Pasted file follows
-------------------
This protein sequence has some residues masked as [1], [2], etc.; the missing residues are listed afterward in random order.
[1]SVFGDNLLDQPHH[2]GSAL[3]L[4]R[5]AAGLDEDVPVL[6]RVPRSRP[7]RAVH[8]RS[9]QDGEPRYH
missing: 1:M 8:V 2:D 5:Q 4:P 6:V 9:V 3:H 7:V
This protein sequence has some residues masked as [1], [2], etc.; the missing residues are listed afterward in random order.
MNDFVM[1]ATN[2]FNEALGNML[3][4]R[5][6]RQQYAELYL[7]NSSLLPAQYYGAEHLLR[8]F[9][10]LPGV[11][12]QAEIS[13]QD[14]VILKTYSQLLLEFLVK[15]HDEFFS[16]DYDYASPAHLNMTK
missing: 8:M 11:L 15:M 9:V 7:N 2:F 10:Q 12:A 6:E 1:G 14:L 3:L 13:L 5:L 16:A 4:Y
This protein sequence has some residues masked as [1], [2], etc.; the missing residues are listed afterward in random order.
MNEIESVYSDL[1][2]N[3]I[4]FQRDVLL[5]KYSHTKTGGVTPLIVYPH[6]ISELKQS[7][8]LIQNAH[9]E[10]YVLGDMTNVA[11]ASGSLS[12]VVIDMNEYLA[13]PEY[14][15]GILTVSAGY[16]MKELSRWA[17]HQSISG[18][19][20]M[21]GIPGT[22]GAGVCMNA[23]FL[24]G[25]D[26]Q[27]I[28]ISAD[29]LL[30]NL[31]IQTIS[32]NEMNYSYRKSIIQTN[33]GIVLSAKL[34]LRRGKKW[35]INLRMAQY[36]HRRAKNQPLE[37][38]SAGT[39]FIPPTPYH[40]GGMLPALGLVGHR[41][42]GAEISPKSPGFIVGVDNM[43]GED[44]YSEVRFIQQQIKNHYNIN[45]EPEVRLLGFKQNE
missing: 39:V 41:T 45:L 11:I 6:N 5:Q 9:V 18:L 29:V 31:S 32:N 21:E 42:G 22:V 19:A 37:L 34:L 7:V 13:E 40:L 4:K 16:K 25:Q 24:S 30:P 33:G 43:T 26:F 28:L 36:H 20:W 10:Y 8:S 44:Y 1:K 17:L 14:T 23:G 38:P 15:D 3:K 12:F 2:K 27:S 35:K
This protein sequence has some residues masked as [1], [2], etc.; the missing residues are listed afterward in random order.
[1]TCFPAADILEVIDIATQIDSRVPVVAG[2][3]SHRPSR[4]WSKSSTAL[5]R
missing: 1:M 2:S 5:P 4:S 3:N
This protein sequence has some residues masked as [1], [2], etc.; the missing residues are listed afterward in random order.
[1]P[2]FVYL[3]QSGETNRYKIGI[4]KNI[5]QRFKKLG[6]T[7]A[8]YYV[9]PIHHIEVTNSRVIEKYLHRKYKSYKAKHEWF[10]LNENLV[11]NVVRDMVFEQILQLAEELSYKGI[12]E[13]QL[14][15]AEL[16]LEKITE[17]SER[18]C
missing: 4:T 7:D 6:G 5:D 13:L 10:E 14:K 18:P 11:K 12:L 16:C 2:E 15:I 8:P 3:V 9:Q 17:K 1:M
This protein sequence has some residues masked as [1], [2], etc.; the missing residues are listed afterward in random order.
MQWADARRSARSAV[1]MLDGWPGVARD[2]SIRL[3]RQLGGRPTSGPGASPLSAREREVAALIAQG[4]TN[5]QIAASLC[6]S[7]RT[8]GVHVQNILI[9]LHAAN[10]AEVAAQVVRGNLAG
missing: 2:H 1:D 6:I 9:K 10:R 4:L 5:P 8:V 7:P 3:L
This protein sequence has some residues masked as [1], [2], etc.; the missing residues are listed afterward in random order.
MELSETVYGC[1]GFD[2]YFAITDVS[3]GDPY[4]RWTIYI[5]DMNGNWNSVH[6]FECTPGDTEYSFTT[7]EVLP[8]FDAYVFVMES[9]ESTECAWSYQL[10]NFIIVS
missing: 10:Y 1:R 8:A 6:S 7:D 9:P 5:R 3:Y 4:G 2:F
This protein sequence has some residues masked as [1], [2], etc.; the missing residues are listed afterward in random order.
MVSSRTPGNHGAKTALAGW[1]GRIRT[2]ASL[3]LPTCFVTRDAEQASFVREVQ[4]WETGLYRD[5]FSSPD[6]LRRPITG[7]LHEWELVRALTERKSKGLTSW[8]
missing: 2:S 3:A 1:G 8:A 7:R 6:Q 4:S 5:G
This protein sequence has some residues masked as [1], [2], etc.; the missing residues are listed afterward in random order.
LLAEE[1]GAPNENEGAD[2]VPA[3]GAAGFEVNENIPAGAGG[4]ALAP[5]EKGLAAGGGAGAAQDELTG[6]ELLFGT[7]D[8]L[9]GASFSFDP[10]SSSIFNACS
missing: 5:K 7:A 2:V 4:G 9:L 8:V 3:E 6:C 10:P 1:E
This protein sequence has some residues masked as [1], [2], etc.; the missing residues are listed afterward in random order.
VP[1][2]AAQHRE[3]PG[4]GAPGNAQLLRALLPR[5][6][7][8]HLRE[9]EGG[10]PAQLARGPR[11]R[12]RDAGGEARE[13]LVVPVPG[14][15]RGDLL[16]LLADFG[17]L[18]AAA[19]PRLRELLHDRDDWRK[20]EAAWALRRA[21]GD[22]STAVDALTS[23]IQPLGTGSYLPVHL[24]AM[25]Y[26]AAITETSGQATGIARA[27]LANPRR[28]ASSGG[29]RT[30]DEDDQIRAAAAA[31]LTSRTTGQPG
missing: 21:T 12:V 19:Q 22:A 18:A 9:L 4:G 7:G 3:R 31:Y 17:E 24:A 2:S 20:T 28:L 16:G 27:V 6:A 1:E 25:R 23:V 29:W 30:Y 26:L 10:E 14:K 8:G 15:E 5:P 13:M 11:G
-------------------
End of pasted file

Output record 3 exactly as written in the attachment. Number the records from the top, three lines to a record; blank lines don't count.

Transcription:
This protein sequence has some residues masked as [1], [2], etc.; the missing residues are listed afterward in random order.
MNEIESVYSDL[1][2]N[3]I[4]FQRDVLL[5]KYSHTKTGGVTPLIVYPH[6]ISELKQS[7][8]LIQNAH[9]E[10]YVLGDMTNVA[11]ASGSLS[12]VVIDMNEYLA[13]PEY[14][15]GILTVSAGY[16]MKELSRWA[17]HQSISG[18][19][20]M[21]GIPGT[22]GAGVCMNA[23]FL[24]G[25]D[26]Q[27]I[28]ISAD[29]LL[30]NL[31]IQTIS[32]NEMNYSYRKSIIQTN[33]GIVLSAKL[34]LRRGKKW[35]INLRMAQY[36]HRRAKNQPLE[37][38]SAGT[39]FIPPTPYH[40]GGMLPALGLVGHR[41][42]GAEISPKSPGFIVGVDNM[43]GED[44]YSEVRFIQQQIKNHYNIN[45]EPEVRLLGFKQNE
missing: 39:V 41:T 45:L 11:I 6:N 5:Q 9:V 18:L 29:V 31:S 32:N 21:E 42:G 22:V 19:A 37:L 34:L 7:V 13:E 40:L 4:K 16:K 25:Q 24:S 30:P 33:G 43:T 26:F 28:L 36:H 20:W 10:Y 8:S 44:Y 1:K 17:L 14:T 23:G 38:P 15:D 3:K 12:F 2:K 27:S 35:K